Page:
Dayr Tarif remains
|Name meaning||The monastery of Tureif ("the end")|
|Also spelled||Deir Tarif|
|Date of depopulation||July 10, 1948|
|Cause(s) of depopulation||Military assault by Yishuv forces|
|Current localities||Beit Arif|
The Romans referred to Dayr Tarif as Bethariph. According to SWP; "South-west of the village are traces of ruins, cisterns, and 'rock-sunk' tombs, evidently Christian again, as connected with a monastery." Ceramics from the Byzantine era have been found here.
Dayr Tarif, like the rest of Palestine, was incorporated into the Ottoman Empire in 1517, and in the census of 1596, the village was located in the nahiya (subdistrict) of al-Ramla under the Liwa of Gaza, with a population of 49 households, all Muslim. They paid a fixed tax rate of 25% on agricultural products, including wheat, barley, summer crops, vineyards, fruit trees, sesame, goats and beehives, in addition to occasional revenues; a total of 9,000 akçe.
In 1870, Victor Guérin estimated that the village had 400 inhabitants. He further noted ancient columns by the mosque. An Ottoman village list from about the same year found that the village had a population of 374, in a total of 93 houses, though the population count included men, only.
In 1882 the Palestine Exploration Fund's Survey of Western Palestine (SWP) described the village as "A very small hamlet at the edge of the plain. This would seem to be the place called Betariph in the 'Onomasticon,' near Diospolis (Lod)."
British Mandate era
In the 1922 census of Palestine conducted by the British Mandate authorities, Dayr Tarif had a population of 836; all Muslims, increasing in the 1931 census to 1,246, still all Muslims, in a total of 291 houses.
An elementary school was founded in 1920 and by 1947, it had 171 students.
In 1945 the population was 1,750, all Muslims, while the total land area was 8,756 dunams, according to an official land and population survey. Of this, a total of 1,410 dunams were used for citrus and bananas, 486 dunums were plantations or irrigated, 5,989 for cereals, while 51 dunams were classified as built-up public areas.
Dayr Tarif was depopulated during the 1948 Arab-Israeli War on July 10, 1948 by the Ninth Commando Battalion of the Armored Brigade of Operation Dani. The village, with a population of 2,030, was defended by the Jordanian Army, but Dayr Tarif was mostly destroyed with the exception of its school, which servers as a stable. After it was conquered, the Palestinian population was expelled. The IDF asked for permission to destroy this village and a cluster of over a dozen others, after the commander Zvi Ayalon noted that they lacked sufficient manpower to occupy the area.
A Polish aid worker who has worked in infrastructural aid programs to create cisterns in the Hebron Hills for the Palestinian population, Kamil Qandil, is a descendant on his father's side of a family that suffered expulsion from this village. He has since been denied entry into Israel and the West Bank.
- Palmer, 1881, p. 229
- Department of Statistics, 1945, p. 29
- Government of Palestine, Department of Statistics. Village Statistics, April, 1945. Quoted in Hadawi, 1970, p. 66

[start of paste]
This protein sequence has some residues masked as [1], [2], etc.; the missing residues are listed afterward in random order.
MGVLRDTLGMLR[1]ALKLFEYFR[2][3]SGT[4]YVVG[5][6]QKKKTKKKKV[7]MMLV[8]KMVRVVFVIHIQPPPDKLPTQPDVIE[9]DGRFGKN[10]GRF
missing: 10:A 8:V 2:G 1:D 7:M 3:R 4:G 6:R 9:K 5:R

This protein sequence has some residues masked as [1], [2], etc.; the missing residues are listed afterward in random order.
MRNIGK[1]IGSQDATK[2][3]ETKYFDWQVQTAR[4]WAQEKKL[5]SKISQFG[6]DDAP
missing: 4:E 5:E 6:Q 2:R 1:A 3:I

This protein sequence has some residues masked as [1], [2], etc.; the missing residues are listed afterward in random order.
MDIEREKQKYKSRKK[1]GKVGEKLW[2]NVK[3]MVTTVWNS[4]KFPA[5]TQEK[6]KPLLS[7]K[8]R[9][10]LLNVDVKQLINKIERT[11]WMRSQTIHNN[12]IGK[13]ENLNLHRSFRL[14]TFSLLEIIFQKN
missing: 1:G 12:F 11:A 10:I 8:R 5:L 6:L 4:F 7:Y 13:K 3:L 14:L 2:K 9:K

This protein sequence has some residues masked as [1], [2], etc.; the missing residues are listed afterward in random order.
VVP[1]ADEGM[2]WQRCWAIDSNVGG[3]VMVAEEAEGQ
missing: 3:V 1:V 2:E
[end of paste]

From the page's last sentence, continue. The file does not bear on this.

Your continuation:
- Morris, 2004, p. xix, village #221. Also gives cause of depopulation.
- Khalidi, 1992, p. 379
- Conder and Kitchener, 1882, SWP II, p. 320
- Dauphin, 1998, p. 828
- Hütteroth and Abdulfattah, 1977, p. 151
- Guérin, 1875, p. 391
- Socin, 1879, p. 152
- Conder and Kitchener, 1882, SWP II, p. 297
- Barron, 1923, Table VII, Sub-district of Ramleh, p. 22
- Mills, 1932, p. 20
- Government of Palestine, Department of Statistics. Village Statistics, April, 1945. Quoted in Hadawi, 1970, p. 115
- Government of Palestine, Department of Statistics. Village Statistics, April, 1945. Quoted in Hadawi, 1970, p. 165
- Morris, 2004, p. 354
- Amira Hass, "An anthropological experience in Israeli detention", Haaretz, 22 September 2013.
- Barron, J. B., ed. (1923). Palestine: Report and General Abstracts of the Census of 1922. Government of Palestine.
- Conder, Claude Reignier; Kitchener, H. H. (1882). The Survey of Western Palestine: Memoirs of the Topography, Orography, Hydrography, and Archaeology. 2. London: Committee of the Palestine Exploration Fund.
- Dauphin, Claudine (1998). La Palestine byzantine, Peuplement et Populations. BAR International Series 726 (in French). III : Catalogue. Oxford: Archeopress. ISBN 0-860549-05-4.
- Department of Statistics (1945). Village Statistics, April, 1945. Government of Palestine.
- Guérin, Victor (1875). Description Géographique Historique et Archéologique de la Palestine (in French). 2: Samarie, pt. 2. Paris: L'Imprimerie Nationale.
- Hadawi, Sami (1970). Village Statistics of 1945: A Classification of Land and Area ownership in Palestine. Palestine Liberation Organization Research Centre.
- Hütteroth, Wolf-Dieter; Abdulfattah, Kamal (1977). Historical Geography of Palestine, Transjordan and Southern Syria in the Late 16th Century. Erlanger Geographische Arbeiten, Sonderband 5. Erlangen, Germany: Vorstand der Fränkischen Geographischen Gesellschaft. ISBN 3-920405-41-2.
- Khalidi, Walid (1992). All That Remains: The Palestinian Villages Occupied and Depopulated by Israel in 1948. Washington D.C.: Institute for Palestine Studies. ISBN 0-88728-224-5.
- Mills, E., ed. (1932). Census of Palestine 1931. Population of Villages, Towns and Administrative Areas (PDF). Jerusalem: Government of Palestine.
- Morris, Benny (2004). The Birth of the Palestinian Refugee Problem Revisited. Cambridge University Press. ISBN 978-0-521-00967-6.
- Palmer, E. H. (1881). The Survey of Western Palestine: Arabic and English Name Lists Collected During the Survey by Lieutenants Conder and Kitchener, R. E. Transliterated and Explained by E.H. Palmer. Committee of the Palestine Exploration Fund.
- Socin, A. (1879). "Alphabetisches Verzeichniss von Ortschaften des Paschalik Jerusalem". Zeitschrift des Deutschen Palästina-Vereins. 2: 135–163.